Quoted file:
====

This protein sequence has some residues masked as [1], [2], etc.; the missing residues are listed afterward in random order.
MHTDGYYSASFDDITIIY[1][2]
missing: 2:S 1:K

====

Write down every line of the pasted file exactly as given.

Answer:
This protein sequence has some residues masked as [1], [2], etc.; the missing residues are listed afterward in random order.
MHTDGYYSASFDDITIIY[1][2]
missing: 2:S 1:K